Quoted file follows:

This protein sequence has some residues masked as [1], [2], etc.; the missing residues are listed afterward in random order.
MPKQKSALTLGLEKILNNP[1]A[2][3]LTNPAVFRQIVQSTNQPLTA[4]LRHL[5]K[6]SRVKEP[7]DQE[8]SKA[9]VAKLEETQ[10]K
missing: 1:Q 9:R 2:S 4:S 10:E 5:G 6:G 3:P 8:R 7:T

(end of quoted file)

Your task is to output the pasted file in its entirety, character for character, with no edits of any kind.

This protein sequence has some residues masked as [1], [2], etc.; the missing residues are listed afterward in random order.
MPKQKSALTLGLEKILNNP[1]A[2][3]LTNPAVFRQIVQSTNQPLTA[4]LRHL[5]K[6]SRVKEP[7]DQE[8]SKA[9]VAKLEETQ[10]K
missing: 1:Q 9:R 2:S 4:S 10:E 5:G 6:G 3:P 8:R 7:T